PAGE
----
Originally Posted by nrkmann
The manufacturers ratings are such that they will not be sued.
Actually, they are so YOU don't get sued.
Engineers spend a LOT of time coming up with these formulas and now there are actual criteria and tests to rate towing capacity amongst manufacturers. In most cases, it's not the motor, the tranny, or the frame that cannot handle it; its the brakes and tires. Just because you can PULL 175% or even 200% over the rating, there is no rational reason you should be doing it.
The vehicle reaction times will be slower and the ability to stop will be slower and longer. And if you need to make an emergency maneuver, there is a significant increase in instability that can lead to jackknifing, etc. Doesn't matter if the trailer has its own brakes. When the tow vehicle is influencing the trailer's direction of travel, it needs to be the BOSS...periiod. The tail is going to be wagging the dog. When you are pulling, you are the boss, When she's pushing, you hope you have enough airbags. Things happen out there and you only need to be doing 25 mph and you don't have enough tow vehicle to prevent killing someone or ending up turned over in a ditch.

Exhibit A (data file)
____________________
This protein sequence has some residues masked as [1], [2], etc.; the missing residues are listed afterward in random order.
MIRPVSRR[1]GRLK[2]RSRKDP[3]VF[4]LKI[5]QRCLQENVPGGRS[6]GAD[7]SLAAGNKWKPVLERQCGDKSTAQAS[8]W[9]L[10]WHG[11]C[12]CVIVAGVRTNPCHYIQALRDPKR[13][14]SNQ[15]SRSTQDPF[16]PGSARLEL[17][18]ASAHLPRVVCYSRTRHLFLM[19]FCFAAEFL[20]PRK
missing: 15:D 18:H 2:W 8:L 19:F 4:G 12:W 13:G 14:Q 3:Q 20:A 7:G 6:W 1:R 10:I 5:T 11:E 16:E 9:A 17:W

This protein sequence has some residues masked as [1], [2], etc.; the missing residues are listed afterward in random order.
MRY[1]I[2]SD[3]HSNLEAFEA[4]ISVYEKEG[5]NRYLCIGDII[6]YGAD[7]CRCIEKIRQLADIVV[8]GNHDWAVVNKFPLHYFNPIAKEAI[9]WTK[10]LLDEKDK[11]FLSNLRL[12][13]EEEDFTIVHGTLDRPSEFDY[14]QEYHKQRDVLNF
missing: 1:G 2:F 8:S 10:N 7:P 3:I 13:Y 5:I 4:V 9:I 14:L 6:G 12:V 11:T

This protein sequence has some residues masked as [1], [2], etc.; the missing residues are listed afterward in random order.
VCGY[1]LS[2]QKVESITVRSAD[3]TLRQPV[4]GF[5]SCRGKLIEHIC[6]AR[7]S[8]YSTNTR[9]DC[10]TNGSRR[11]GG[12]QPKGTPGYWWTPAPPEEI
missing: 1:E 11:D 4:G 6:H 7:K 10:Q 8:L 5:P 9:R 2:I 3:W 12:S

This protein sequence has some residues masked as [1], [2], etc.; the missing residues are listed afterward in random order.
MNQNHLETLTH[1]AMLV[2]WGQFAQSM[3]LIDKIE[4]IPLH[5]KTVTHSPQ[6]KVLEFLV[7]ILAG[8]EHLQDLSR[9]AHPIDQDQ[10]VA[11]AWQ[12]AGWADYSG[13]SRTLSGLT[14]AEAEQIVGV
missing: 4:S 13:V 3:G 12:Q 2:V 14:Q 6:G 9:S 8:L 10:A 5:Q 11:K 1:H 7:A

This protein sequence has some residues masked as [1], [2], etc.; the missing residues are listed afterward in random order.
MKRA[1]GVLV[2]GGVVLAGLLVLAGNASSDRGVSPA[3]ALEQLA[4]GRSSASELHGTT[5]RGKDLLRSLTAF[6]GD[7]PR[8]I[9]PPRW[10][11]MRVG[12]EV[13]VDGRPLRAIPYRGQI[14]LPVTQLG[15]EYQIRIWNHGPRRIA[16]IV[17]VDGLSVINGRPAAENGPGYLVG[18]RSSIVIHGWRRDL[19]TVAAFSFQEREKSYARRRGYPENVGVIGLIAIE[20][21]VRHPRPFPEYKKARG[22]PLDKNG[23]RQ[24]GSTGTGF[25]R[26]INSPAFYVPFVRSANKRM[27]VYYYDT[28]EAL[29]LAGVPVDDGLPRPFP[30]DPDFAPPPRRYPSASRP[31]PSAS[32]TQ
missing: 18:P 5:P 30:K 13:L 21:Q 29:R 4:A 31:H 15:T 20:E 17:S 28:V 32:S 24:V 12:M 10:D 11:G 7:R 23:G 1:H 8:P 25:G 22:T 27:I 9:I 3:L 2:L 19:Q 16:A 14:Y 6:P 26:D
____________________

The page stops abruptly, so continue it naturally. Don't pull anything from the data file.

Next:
I'm not trying to preach, but being an engineer for a living, it's shocking how much I see of people exceeding design limitations with no data to back it up. Applying physics to engineering doctrine is not as simple as driving a couple of miles and saying "Yeah, this will work". Engineers don't do it this way and truck owners should not be doing it either.